We specialise more in watching behaviour and learning about the ecological relationships of the birds with other fauna and flora and the ecosystem in general than adding to life-lists, but with such a diversity of birds in our region and the variety of habitats we visit, we do see quite a diversity of species.
Our small-group tours are flexible to the needs of our guests and can cater for novice birdwatchers, experienced ornithologists, photographers, general nature-lovers, environmental science students, families and others.
Although we very much encourage families to enjoy birdwatching with us, we realise that not everyone wants children to accompany the tours they join. Hence the first person to book for a particular day can choose whether they prefer one without children that day.
The first person to book for the day also gets to choose the pickup time (anywhere between 5.30am and 9.00am)
We can customise the following itinerary if our guests have already been to our usual places (although some of our return guests enjoy repeat visits).
Our first stop is usually Eagleby Wetlands, which harbours and ever-changing variety of waterbirds, plus forest birds, grassland birds and often raptors.
We can’t guarantee any species for any particular day, but regulars amongst the waterbirds tend to include black swan, Pacific black duck, Australia wood duck (also known as maned duck), hardhead duck, grey teal, Australian pelican, little pied cormorant, little black cormorant, pied stilt, Eastern great egret, Australian white ibis, straw-necked ibis, royal spoonbill, white-faced heron, Australasian swamp hen, dusky moorhen, Eurasian coot and Australasian grebe. From time to time we see the black-necked stork towering above all the other birds, magpie goose (not really geese – they are in a family of their own), pink-eared duck, Australian darter, red-necked avocet, back-fronted dotterel, red-kneed dotterel, marsh sandpiper, Latham’s snipe, buff-banded rail, comb-crested jacana, whiskered ten and many others. Even freckled duck – Australia’s rarest waterfowl – have very occasionally been sighted here (although not yet by us).
Eagleby Wetlands also has wooded and grassy areas that we walk through (very gentle walks – no hills). Throughout the year we see kookaburra, rainbow and scaly lorikeets, pale-headed rosella, little corella, brown honeyeater, striated pardalote, tawny grass bird, golden-headed cisticola, black-faced cuckoo shrike, three species of fairy-wren and many others. When the tea trees flower in winter we see the beautiful scarlet honeyeater, and in mid-spring the koel, dollarbird and channel-billed cuckoo arrive. From time to time we also see mistletoe bird, noisy friarbird, brush cuckoo and others.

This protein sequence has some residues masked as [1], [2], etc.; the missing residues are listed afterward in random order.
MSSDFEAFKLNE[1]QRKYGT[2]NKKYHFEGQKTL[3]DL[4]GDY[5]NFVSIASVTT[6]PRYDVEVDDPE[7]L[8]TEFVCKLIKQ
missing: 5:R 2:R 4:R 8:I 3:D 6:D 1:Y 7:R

It’s often a good site for raptors also, above the lagoons, grassland or river. We quite often see Brahminy kite, white-bellied sea-eagle, whistling kite, black kite, wedge-tailed eagle and black-shouldered kite, and occasionally a swamp harrier.
We then head to Lamington National Park, usually O’Reilly’s Rainforest Retreat but sometimes Binna Burra, to look for rainforest birds, also looking for open forest (bushland) birds along the way.
Our regulars are Australian brush turkey, crimson rosella, king parrot, log-runner, three species of scrubwomen, brown gerygone, brown hornbill, eastern yellow robin, Lewin’s honeyater, pied burrawong and satin bowerbird.
One bird we’re always excited to see is Albert’s lyrebird. Lyrebirds are so different to other songbirds hey have a family all to themselves, both species being confined to Australia. They are probably the world’s best mimics, perform a wonderful courtship display, and have anatomical features that helped scientists deduce that he ancestors of all the world’s songbirds evolved here in the Australia/ New Zealand part of Gondwana. Finding a paradise rifle bird – the world’s only bird of paradise outside the tropics – is another treat.
If you would like a second day of birdwatching, you may opt for a day exploring other sites, including coastal habitats. Ronda, the usual guide for this tour, has conducted field research on birds for several decades, so as well as seeing and hearing birds and offering opportunities for photography, this tour provides insights into the behaviour and ecology of the birds we see and hear, and you will also learn more about how and why Australian birds differ from other world regions. There are plenty of bird photgraphy opportunties. Tell us your interests and your preferred starting time (whoever books first for the day gets to choose the starting time).
$330.00 including all travel and guiding, lunch, refreshments, checklist and GST